Romania’s current account deficit reached EUR 9.9 bln during January - November 2019, up by almost 21% (or EUR 1.7 bln) compared to the similar period of 2018, according to Romania’s National Bank (BNR).
Just over half of the current account was covered by the foreign direct investments and consequently the gross external debt rose by another EUR 7.3 bln, or the equivalent of more than 3% of GDP.
The debt to GDP ratio stayed, however, below 50% of GDP helped by the still robust increase of the GDP.
Non-residents' direct investment in Romania totaled EUR 5.1 bln (compared with EUR 5.0 bln in January - November 2018), of which equity including estimated net reinvestment of earnings amounted to EUR 4.5 bln and intra-group lending recorded a net value of EUR 649 mln.
Broken down by main accounts, the balance of goods made the greatest contribution to the deficit: EUR 15.6 bln or 18.9% up year-on-year (+EUR 2.5 bln ). The surplus of trade with services (net export) edged up by only 1.8% year-on-year (+EUR 135 mln) to EUR 7.8 bln and financed roughly half of the net import of goods.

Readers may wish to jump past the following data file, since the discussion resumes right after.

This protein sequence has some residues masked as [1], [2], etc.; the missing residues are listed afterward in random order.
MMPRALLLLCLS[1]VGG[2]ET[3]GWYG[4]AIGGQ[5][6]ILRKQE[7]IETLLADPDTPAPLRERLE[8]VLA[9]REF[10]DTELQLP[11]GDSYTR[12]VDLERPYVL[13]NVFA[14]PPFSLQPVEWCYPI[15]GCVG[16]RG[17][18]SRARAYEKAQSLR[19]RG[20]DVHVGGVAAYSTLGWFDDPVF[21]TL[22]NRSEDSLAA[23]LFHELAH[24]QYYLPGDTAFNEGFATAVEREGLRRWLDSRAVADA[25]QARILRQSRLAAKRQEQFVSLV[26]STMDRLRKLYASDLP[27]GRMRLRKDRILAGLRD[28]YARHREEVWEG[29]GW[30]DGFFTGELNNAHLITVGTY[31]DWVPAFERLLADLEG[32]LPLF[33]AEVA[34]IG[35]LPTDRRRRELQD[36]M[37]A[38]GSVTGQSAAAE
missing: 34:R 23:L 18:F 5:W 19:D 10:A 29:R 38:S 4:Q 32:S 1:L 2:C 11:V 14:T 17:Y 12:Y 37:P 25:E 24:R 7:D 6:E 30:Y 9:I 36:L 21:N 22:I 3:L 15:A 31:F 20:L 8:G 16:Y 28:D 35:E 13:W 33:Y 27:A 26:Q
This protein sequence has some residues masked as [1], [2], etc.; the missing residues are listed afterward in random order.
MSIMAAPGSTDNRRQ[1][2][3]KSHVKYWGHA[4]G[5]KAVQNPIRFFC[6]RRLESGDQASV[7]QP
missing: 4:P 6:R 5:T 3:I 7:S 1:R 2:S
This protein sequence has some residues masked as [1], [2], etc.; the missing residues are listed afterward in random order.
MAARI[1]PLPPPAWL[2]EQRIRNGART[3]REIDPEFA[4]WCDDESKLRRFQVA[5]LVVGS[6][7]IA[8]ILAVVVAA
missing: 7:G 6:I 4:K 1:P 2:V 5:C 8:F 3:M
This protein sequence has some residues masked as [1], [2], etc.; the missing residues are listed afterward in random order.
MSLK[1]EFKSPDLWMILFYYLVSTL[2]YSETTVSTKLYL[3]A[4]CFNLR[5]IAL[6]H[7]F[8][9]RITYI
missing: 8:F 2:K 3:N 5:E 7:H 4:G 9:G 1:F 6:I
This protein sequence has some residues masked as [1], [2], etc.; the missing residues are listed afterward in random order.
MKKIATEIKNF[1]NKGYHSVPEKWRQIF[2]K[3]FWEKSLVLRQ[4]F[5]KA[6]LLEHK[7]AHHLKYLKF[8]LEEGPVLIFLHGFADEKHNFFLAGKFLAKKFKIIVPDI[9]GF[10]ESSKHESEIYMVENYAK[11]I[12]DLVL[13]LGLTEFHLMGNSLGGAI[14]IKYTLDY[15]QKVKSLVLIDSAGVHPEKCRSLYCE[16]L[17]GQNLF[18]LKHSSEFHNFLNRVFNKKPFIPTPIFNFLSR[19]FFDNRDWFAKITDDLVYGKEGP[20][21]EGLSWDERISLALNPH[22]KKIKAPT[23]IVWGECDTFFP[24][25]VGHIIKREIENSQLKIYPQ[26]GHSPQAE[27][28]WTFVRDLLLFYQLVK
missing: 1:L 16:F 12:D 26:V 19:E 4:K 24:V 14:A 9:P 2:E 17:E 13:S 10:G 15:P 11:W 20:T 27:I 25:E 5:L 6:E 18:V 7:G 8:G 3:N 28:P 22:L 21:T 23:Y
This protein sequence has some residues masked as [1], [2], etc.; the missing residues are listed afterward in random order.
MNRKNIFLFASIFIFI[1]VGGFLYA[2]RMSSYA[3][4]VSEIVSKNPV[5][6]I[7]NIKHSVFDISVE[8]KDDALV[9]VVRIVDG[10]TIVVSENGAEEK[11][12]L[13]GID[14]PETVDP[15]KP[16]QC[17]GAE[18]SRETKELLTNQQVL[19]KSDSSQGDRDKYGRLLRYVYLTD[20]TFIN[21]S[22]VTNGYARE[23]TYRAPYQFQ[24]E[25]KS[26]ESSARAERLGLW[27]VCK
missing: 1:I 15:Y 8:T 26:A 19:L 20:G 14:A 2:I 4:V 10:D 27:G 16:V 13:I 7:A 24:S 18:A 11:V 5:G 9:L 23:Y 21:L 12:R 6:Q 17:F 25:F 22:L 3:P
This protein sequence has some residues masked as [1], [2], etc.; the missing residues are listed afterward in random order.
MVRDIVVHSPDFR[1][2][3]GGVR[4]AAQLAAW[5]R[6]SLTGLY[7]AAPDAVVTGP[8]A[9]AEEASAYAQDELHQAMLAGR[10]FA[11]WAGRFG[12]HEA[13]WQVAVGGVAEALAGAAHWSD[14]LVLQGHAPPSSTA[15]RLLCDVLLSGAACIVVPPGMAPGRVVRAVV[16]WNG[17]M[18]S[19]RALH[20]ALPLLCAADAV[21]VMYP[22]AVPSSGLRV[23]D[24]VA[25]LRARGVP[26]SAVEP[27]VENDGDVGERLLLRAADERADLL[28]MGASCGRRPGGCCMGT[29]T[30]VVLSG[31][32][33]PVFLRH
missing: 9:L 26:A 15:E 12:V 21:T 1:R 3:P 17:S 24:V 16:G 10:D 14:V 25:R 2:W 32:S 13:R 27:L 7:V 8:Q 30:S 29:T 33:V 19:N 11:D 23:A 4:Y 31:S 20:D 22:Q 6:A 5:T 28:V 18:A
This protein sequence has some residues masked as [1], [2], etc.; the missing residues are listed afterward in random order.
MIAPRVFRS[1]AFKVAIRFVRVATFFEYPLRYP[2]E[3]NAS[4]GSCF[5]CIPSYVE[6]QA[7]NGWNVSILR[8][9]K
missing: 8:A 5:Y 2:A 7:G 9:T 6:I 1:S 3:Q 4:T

The balance of primary incomes registered a smaller deficit (-13%, or -EUR 484 mln year-on-year), namely EUR 3.2 mln and they account broadly for the profit generated by the capital poured by foreign investors and to a smaller extent the wages earned by foreign employees.
The balance of secondary incomes posted a 15% stronger in January-November compared to the same period last year, EUR 1 bln, and stand for the net transfers including from the European Commission.
The debt owed by Romania’s central and local administration (public debt) totaled RON 364.9 billion (EUR 76.7 bln),...